Russia's grassroots associations make attempts to establish dialogue with authorities to resolve community problems. Pictured: Participants of a rally against ongoing construction of modern high-rise apartment buildings in St. Petersburg. Source: ITA
The district of Pavshino is somewhat of an anomaly in the bustling Moscow metropolis. Its dark narrow streets cut the area into neat squares of private households, and spreading apple trees block the horizon.
But all this could soon change – the ongoing construction of modern high-rise apartment buildings casts an ever-worrying shadow over the idyllic Pavshino landscape. These residential units are the scourge of the Pavshino Territorial Public Self-Government (TOS). The TOS is still an exotic form of democracy in Russia, but it is not as helpless as it may seem.
Under Russian law, citizens are entitled to create their own territorial bodies of power – most often these are isolated parts of cities, streets, yards and quarters. Such organizations do not have many powers: a Territorial Public Self-Government (TOS) is entitled to represent its founders, engage in commercial activities aimed at developing the area and addressing the domestic problems of local residents, and submit initiatives concerning local issues to deputies. Nonetheless, even these scarce powers were enough for TOS units in some regions to become real political players and sources of trouble for local officials.
TOS Pavshino was founded in 2002, when the local residents got tired of the lack of good roads around their households and tried to get the local authorities to repave the streets.
“At first, we received meaningless formal replies. But then it turned out that the streets of our village simply did not exist, because not a single government body was responsible for them,” said the organization’s head, Nikolai Zuev.
In order to have roads built, the municipal administration suggested that a TOS be established and applications for road repairs be filed on its behalf. Activists gathered the residents and founded a TOS without any opposition from local officials.
But the harmonious relationship between the authorities and the people did not last long.
“In 2004, we fought for our homes, not for roads. The local authorities had signed an investment contract to build high-rise apartment buildings on our land. The developer was trying to buy our land plots, saying that ‘everything has already been decided.’ But the residents rejected its offers, and it was through the TOS that we had the contract nullified as unlawful,” Zuev said.
The TOS has earned a number of victories during its existence, including the development of local infrastructure and the indefinite postponement of redevelopment plans that were not to residents’ liking.
The TOS fills the gaps left by the authorities, Pavshino residents say. There is no independent municipal authority in the district, and Moscow authorities fail to take their interests into account.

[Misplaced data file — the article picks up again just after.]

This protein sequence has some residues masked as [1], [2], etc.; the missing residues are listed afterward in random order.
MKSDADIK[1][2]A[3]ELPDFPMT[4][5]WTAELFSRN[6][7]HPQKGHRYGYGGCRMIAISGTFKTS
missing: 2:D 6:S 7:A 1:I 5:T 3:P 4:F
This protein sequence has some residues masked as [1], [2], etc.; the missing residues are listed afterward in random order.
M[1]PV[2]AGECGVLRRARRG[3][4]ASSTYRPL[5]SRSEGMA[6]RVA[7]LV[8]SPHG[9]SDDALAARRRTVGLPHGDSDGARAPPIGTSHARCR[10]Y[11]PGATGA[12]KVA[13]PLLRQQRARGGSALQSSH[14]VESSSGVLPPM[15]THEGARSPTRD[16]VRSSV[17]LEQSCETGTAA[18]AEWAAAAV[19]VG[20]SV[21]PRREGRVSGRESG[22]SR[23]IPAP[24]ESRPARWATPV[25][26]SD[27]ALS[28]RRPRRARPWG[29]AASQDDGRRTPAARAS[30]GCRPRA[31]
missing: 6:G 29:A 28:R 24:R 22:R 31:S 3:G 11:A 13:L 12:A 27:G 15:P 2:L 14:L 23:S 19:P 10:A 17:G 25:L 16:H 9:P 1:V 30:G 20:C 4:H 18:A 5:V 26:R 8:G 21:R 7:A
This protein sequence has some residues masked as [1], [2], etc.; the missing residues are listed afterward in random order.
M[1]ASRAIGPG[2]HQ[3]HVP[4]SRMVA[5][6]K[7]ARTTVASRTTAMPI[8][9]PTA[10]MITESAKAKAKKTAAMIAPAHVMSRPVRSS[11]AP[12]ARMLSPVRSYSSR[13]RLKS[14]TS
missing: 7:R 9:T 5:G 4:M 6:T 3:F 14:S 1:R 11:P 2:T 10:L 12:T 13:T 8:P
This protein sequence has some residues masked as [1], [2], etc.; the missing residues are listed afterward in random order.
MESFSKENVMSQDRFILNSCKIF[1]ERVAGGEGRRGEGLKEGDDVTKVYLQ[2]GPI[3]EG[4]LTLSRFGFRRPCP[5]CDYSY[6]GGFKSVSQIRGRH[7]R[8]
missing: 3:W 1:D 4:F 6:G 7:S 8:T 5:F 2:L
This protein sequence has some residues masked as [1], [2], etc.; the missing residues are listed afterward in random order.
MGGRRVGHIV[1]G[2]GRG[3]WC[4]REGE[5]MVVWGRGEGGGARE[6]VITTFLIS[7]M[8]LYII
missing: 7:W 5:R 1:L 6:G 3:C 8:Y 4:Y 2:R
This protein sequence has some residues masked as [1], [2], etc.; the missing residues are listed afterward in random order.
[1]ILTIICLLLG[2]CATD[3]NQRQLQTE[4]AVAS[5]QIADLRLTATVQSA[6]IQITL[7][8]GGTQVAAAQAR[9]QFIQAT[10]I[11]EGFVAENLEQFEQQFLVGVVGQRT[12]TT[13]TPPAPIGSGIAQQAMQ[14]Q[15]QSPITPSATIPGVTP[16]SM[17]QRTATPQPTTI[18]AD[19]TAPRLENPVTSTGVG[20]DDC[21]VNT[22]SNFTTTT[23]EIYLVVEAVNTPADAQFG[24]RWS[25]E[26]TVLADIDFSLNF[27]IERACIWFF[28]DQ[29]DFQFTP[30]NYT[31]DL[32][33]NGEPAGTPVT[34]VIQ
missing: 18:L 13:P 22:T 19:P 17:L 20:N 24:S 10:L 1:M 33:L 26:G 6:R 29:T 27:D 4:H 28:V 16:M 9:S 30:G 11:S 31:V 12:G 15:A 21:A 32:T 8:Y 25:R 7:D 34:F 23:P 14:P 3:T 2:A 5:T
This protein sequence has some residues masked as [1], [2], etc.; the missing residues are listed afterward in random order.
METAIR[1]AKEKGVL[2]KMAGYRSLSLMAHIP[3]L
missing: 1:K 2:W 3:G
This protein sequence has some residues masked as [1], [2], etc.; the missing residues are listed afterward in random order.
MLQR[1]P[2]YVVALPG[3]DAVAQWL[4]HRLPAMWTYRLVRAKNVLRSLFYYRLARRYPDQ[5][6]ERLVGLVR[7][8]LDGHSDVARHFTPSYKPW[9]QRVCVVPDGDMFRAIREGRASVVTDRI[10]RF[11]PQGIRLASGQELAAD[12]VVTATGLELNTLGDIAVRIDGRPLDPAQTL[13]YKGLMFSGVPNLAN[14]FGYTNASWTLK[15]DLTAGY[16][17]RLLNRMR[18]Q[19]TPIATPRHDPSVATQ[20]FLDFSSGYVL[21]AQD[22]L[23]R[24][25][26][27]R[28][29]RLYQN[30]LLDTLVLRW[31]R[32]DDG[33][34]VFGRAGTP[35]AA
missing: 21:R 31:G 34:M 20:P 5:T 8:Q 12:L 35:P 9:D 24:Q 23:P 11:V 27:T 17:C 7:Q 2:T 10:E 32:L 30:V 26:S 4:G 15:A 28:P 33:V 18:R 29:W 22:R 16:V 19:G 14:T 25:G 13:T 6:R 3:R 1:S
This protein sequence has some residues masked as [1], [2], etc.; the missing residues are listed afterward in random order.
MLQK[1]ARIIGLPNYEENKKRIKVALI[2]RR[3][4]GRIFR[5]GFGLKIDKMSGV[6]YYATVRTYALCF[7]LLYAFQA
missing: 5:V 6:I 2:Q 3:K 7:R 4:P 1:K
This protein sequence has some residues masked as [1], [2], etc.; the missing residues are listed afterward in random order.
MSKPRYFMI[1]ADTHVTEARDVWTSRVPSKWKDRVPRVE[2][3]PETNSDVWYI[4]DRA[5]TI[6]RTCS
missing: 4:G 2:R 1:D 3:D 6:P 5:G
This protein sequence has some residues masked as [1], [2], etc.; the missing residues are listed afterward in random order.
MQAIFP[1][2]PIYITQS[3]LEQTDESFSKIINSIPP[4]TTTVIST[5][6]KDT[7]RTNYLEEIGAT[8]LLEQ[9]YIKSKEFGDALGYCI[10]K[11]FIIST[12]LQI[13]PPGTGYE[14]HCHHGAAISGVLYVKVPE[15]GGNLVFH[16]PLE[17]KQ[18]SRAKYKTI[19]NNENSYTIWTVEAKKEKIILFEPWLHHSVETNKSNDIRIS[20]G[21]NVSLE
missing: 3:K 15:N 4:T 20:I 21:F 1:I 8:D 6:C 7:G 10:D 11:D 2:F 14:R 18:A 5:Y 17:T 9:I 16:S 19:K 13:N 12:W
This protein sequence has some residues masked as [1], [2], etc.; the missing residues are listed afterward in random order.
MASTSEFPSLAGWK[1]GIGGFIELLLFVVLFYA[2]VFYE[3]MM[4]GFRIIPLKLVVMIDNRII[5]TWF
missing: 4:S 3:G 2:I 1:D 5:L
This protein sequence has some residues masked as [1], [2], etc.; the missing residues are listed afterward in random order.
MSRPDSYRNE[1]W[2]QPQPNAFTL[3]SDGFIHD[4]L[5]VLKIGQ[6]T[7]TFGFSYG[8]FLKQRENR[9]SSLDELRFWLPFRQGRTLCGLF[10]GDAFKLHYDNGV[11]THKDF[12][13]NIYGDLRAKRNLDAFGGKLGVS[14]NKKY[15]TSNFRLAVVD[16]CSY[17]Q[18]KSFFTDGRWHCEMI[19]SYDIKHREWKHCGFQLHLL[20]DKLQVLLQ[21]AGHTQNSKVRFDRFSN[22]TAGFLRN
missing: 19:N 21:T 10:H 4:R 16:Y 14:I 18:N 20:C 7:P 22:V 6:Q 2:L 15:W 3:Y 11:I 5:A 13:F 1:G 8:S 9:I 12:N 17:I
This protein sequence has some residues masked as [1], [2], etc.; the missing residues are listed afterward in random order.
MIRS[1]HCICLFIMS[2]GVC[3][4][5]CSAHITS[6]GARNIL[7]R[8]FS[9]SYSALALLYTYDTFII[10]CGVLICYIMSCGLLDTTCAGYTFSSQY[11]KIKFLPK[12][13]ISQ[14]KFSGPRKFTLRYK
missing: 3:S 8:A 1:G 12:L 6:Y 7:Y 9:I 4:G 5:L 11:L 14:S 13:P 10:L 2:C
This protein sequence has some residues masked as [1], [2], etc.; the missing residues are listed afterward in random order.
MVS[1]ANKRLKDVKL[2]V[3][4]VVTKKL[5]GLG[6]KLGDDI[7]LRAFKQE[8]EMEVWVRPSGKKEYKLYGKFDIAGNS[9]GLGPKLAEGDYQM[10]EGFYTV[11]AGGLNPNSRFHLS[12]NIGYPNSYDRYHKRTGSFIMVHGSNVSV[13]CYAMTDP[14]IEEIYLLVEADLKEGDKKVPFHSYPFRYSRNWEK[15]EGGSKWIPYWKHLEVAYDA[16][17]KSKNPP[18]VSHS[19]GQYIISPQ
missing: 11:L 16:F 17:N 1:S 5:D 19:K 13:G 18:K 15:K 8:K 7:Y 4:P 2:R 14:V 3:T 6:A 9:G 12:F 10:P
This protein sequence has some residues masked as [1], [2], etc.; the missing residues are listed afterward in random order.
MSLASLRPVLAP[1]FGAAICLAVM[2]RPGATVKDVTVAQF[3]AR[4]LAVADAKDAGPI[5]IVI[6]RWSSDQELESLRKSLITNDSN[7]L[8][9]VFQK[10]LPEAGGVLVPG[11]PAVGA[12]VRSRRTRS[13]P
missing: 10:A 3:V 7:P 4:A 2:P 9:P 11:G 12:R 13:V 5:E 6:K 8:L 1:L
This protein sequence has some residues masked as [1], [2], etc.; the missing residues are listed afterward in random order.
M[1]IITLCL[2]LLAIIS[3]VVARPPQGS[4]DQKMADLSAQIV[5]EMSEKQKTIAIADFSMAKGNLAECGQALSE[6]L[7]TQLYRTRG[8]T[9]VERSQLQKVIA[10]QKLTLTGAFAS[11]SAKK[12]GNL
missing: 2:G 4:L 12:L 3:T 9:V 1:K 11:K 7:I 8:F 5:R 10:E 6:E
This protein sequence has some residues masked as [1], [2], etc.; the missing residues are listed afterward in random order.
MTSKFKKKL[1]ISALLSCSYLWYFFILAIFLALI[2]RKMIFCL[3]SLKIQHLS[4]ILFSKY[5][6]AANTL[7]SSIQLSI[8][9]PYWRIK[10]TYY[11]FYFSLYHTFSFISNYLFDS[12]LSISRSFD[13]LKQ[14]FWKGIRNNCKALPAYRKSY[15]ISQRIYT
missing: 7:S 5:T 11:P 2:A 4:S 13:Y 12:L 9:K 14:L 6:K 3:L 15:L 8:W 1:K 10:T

“The authorities don’t hear us, and all of the campaigns of our TOS are designed to have the authorities take the opinion of the local residents into consideration,” said Zuev.
TOS organizations – grassroots public associations – have become an instrument for residents to uphold their interests, often in the form of protests. Officially, TOS units can give up the protest model of engagement with the authorities and become real self-governing entities at the lowest tier of the government system.
Legislation allows TOS organizations to share the powers of the city and village administrations and use budget funds. However, no one will share power voluntarily. TOS units in Moscow and St. Petersburg have it the hardest, as these cities have unified municipal economies. In practice, this means the municipal authorities decide whether or not to allow self-governing organizations, so as not to disrupt the systemic “unity.”
Petr Miloserdov, coordinator of the Council of Municipal Deputies of Moscow, believes TOS organizations have no future, given their current legal status.
“Moscow used to have a nice law on territorial self-governance prior to 2006. TOS organizations were entitled to supervise retail trade and the work of public utilities in their districts. But once the law was abolished, TOS units lost many of their powers. Now, a TOS is registered with the Justice Ministry as a regular company, rather than a local self-governing body.”
In Moscow, TOS structures have essentially been turned into one-time tools. For instance, territorial self-governance appeared in Moscow’s Voikovsky district when local residents were struggling against infill construction.
“Our main instrument was the official letterhead of the TOS, to which the authorities had to respond,” said Victoria Vasenkova, head of the Nikolskoe TOS.
After successfully fighting off developers and officials, the TOS was forgotten about, and its activists stopped reelecting its board.
“We boosted our authority, and local executive agencies have to reckon with us; so we try to resolve problems personally. If we fail, we take the case to a court of law,” said Vasenkova, commenting on tactics.
Semyon Burd, advisor of the utilities department at the Federal Antitrust Service, believes that TOS organizations are also discouraged by the general trend toward a lower role of self-government that has been observed over the last 12 years. “TOS organizations will have more serious chances as soon as self-governance is adopted as a nationwide idea – not only on television or in official statements, but in people’s minds.”
The article is abridged and firts published in Russian in the Kommersant-Vlast magazine.
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